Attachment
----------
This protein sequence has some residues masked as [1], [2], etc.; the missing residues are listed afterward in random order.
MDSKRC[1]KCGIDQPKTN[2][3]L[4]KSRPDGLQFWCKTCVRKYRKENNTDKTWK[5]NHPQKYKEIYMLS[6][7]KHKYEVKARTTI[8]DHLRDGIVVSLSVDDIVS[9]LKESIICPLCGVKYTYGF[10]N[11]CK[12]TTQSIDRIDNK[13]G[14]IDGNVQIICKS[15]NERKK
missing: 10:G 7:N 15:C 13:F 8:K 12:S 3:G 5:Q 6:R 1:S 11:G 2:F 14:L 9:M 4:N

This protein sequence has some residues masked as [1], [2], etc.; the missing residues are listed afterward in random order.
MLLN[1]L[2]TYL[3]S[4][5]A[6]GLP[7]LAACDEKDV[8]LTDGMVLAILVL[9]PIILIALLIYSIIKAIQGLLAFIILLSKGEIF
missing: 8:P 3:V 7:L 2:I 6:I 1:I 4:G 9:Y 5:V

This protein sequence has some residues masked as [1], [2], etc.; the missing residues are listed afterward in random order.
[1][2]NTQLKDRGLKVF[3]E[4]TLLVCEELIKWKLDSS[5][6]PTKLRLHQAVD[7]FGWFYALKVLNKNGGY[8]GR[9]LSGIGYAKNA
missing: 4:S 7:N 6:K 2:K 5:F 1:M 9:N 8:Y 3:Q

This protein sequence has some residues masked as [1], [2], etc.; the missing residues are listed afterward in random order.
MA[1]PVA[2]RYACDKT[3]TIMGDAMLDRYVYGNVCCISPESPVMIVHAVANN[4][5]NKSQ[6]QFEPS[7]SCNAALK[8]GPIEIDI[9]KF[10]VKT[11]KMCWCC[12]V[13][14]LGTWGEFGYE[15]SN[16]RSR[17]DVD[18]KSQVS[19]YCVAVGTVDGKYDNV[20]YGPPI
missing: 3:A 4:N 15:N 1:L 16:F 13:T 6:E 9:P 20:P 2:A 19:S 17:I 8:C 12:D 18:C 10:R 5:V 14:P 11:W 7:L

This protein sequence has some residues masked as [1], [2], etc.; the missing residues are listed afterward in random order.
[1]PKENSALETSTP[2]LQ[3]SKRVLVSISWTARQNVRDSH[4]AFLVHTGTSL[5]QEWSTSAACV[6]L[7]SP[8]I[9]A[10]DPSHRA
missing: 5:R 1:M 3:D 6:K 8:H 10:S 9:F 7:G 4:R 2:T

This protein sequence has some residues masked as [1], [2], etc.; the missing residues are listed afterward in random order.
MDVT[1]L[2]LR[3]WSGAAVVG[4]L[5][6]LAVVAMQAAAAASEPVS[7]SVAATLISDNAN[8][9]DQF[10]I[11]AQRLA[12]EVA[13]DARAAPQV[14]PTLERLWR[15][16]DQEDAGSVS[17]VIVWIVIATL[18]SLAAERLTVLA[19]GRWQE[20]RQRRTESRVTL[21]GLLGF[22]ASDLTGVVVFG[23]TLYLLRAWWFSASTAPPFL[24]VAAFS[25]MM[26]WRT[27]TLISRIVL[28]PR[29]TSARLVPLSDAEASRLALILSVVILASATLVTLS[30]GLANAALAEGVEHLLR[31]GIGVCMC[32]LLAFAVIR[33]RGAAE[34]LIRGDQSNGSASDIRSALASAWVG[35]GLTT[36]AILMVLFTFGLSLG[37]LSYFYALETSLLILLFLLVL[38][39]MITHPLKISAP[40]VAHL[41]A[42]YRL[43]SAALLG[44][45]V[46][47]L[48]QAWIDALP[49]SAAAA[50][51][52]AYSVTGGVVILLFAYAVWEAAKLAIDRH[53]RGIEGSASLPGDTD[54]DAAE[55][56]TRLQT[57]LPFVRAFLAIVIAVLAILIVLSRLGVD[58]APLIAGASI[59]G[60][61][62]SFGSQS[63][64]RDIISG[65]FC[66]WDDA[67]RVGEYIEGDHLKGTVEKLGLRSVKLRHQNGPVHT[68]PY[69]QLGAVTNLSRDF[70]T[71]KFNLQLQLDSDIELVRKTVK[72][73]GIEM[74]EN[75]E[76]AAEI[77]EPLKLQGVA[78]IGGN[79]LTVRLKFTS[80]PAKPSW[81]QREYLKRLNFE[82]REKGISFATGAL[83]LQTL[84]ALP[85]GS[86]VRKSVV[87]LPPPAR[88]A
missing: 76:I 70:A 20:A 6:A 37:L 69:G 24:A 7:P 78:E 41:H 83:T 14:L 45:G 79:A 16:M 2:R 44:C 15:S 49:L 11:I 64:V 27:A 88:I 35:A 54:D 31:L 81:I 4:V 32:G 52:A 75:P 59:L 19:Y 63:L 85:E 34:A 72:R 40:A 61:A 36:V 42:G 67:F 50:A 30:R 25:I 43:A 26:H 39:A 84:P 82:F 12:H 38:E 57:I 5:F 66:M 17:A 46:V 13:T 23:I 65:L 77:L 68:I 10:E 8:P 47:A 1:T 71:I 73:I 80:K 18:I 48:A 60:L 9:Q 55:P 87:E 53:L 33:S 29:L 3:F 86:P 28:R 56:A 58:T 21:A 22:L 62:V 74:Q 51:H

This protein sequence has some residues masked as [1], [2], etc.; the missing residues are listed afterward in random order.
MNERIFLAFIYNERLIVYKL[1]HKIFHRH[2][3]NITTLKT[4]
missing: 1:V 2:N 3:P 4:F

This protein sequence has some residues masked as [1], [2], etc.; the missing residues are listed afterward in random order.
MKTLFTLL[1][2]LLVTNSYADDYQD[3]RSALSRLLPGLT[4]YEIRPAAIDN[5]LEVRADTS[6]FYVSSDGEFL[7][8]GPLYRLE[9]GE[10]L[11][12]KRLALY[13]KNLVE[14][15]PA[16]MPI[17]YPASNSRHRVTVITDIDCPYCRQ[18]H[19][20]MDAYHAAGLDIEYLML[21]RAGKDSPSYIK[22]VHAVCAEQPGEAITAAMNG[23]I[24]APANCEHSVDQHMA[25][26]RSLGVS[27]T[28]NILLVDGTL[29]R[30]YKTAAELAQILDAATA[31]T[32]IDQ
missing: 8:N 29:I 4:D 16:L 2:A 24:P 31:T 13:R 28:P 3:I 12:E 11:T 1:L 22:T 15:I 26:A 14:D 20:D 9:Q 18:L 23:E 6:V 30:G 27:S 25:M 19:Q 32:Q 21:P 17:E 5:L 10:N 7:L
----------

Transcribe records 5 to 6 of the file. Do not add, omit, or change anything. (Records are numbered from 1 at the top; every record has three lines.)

This protein sequence has some residues masked as [1], [2], etc.; the missing residues are listed afterward in random order.
[1]PKENSALETSTP[2]LQ[3]SKRVLVSISWTARQNVRDSH[4]AFLVHTGTSL[5]QEWSTSAACV[6]L[7]SP[8]I[9]A[10]DPSHRA
missing: 5:R 1:M 3:D 6:K 8:H 10:S 9:F 7:G 4:R 2:T

This protein sequence has some residues masked as [1], [2], etc.; the missing residues are listed afterward in random order.
MDVT[1]L[2]LR[3]WSGAAVVG[4]L[5][6]LAVVAMQAAAAASEPVS[7]SVAATLISDNAN[8][9]DQF[10]I[11]AQRLA[12]EVA[13]DARAAPQV[14]PTLERLWR[15][16]DQEDAGSVS[17]VIVWIVIATL[18]SLAAERLTVLA[19]GRWQE[20]RQRRTESRVTL[21]GLLGF[22]ASDLTGVVVFG[23]TLYLLRAWWFSASTAPPFL[24]VAAFS[25]MM[26]WRT[27]TLISRIVL[28]PR[29]TSARLVPLSDAEASRLALILSVVILASATLVTLS[30]GLANAALAEGVEHLLR[31]GIGVCMC[32]LLAFAVIR[33]RGAAE[34]LIRGDQSNGSASDIRSALASAWVG[35]GLTT[36]AILMVLFTFGLSLG[37]LSYFYALETSLLILLFLLVL[38][39]MITHPLKISAP[40]VAHL[41]A[42]YRL[43]SAALLG[44][45]V[46][47]L[48]QAWIDALP[49]SAAAA[50][51][52]AYSVTGGVVILLFAYAVWEAAKLAIDRH[53]RGIEGSASLPGDTD[54]DAAE[55][56]TRLQT[57]LPFVRAFLAIVIAVLAILIVLSRLGVD[58]APLIAGASI[59]G[60][61][62]SFGSQS[63][64]RDIISG[65]FC[66]WDDA[67]RVGEYIEGDHLKGTVEKLGLRSVKLRHQNGPVHT[68]PY[69]QLGAVTNLSRDF[70]T[71]KFNLQLQLDSDIELVRKTVK[72][73]GIEM[74]EN[75]E[76]AAEI[77]EPLKLQGVA[78]IGGN[79]LTVRLKFTS[80]PAKPSW[81]QREYLKRLNFE[82]REKGISFATGAL[83]LQTL[84]ALP[85]GS[86]VRKSVV[87]LPPPAR[88]A
missing: 76:I 70:A 20:A 6:A 37:L 69:G 24:A 7:P 78:E 41:H 83:T 14:L 45:G 79:A 16:M 2:R 44:C 15:S 49:L 11:I 64:V 27:A 88:I 35:A 54:D 31:L 81:I 4:V 32:G 52:A 75:P 59:L 19:Y 63:L 85:E 34:A 72:R 40:A 61:A 36:V 42:G 67:F 50:A 30:R 25:I 43:A 26:H 39:A 84:P 82:F 12:H 38:E 57:I 5:F 66:M 17:A 46:V 13:T 23:I 65:L 77:L 68:I 10:E 8:P 47:A 1:T 71:I 73:I 80:K 18:I 48:A 60:L 9:Q 55:P 87:E 53:L 33:S 29:L 3:F 86:P 28:R 56:A 58:T 21:A 22:L 62:V 74:Q 51:H